Daniel Craig, Harrison Ford, Olivia Wilde, Cowboys and Aliens

Universal Studios/DreamWorks

Review in a Hurry: Daniel Craig and Harrison Ford make a great onscreen team...so who thought it would be a great idea to just totally split them up for most of this movie? Was it you, director Jon Favreau? You used to be better than this. A handful of good scenes do not a great movie make.

The Bigger Picture: Craig plays an outlaw named Jake Lonergan, who has lost his memory and woken up with a strange metal device on his wrist. He seems like a natural good guy, but he has a dark past. Ford is Dolarhyde, a small-town big-shot who is widely disliked, both for not suffering failure well and for letting his alcoholic nutcase of a son (Paul Dano) get away with anything he likes. Yet beneath it all, the old grump has a soft side.

When metal flying things attack the town, scorching cattle and abducting humans, it's team-up time. But James Bond and Indiana Jones don't work all that well together, at least at first. Some epic staredowns and face-punches ensue. For a mismatched buddy movie, this is a good start.

Shame, then, that this isn't that kind of movie. Craig is soon paired off with Olivia Wilde (playing a tough cookie who hides a ridiculous secret) while Ford is left to hang with a dozen or so other characters who get established with no payoff. Sam Rockwell, Adam Beach, Keith Carradine and Clancy Brown are among the more notable supporting players left without much material, but they're far from the only ones.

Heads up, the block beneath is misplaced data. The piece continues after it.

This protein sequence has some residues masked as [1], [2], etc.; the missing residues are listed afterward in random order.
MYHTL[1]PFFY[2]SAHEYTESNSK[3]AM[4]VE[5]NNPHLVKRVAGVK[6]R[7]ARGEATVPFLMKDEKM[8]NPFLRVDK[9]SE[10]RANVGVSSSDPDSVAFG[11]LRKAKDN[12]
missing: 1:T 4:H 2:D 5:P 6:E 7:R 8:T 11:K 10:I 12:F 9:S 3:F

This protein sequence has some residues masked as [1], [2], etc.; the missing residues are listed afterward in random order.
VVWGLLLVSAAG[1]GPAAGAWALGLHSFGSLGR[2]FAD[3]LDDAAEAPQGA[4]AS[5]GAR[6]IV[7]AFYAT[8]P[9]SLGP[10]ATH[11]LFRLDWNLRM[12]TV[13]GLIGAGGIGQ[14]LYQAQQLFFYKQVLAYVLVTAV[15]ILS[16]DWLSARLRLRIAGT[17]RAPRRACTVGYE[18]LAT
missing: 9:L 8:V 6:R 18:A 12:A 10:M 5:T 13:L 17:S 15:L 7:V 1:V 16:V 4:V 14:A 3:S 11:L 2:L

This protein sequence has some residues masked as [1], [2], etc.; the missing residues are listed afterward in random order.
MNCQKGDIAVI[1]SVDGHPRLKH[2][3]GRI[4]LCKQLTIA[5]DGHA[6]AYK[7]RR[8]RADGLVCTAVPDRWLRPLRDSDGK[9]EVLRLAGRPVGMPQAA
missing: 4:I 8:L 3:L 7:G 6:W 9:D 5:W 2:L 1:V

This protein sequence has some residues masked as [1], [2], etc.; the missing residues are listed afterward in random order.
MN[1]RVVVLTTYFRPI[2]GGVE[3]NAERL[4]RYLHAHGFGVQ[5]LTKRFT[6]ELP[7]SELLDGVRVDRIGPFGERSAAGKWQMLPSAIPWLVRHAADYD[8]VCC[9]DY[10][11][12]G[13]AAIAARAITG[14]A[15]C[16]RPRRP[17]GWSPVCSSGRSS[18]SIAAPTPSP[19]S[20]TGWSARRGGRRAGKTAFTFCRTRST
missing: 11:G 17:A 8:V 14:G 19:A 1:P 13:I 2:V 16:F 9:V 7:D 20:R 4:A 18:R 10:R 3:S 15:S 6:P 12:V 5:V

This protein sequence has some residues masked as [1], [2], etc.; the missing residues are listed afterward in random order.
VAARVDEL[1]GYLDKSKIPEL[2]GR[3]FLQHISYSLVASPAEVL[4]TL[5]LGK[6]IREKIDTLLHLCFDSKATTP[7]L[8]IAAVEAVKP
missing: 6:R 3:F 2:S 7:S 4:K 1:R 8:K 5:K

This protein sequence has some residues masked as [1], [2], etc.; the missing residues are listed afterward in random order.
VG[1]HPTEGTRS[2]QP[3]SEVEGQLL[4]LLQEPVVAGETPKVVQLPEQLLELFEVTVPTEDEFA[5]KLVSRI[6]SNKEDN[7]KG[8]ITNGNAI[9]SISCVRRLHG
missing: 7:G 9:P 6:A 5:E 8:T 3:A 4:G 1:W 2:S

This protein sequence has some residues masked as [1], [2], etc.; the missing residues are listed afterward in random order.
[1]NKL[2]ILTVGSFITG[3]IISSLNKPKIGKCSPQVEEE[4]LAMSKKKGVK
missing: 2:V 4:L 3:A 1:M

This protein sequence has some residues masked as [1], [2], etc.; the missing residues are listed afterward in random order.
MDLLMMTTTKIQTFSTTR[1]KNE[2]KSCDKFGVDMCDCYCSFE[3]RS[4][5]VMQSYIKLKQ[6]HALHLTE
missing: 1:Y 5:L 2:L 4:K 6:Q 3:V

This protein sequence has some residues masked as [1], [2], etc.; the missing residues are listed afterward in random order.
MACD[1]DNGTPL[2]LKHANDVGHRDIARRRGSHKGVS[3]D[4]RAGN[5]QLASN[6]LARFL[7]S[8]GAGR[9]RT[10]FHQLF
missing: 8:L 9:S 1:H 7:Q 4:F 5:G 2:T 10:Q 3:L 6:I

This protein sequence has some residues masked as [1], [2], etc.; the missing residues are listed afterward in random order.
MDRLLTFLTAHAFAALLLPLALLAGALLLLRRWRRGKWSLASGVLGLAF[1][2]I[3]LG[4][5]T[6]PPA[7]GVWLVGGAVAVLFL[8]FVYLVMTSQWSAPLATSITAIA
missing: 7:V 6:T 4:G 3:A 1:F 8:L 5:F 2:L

Ford, who so often sleepwalks through generic hero parts these days, shows some real fire as a more ambiguous figure, lighting up the action (emotional and physical) when he can. Then the narrative cuts away from him and momentum gets lost again.

Poor pacing isn't the only problem. The aliens are really ineptly thought out compared to the cowboy side of the equation. Their motivations are silly, as is their biologically unlikely anatomy. Like the creature in Super 8, many of the things they do serve immediate story needs without making any sense once the grand scheme is unveiled.

Director Favreau used to have a good feel for genuine emotion. Think of the fraternal bonding in Zathura, or the daddy issues in Elf. Sad to say, he now falls for easier shortcuts, using a manipulative and treacly score to enunciate moments that haven't earned their weight.

But damn, that wrist-blaster thingy Craig wears is cool. Every kid who sees this will want one.

The 180—a Second Opinion: If it performs decently at the box office and a sequel is made that understands the Ford-Craig pairing is what makes things work as well as they do, all might not be in vain.

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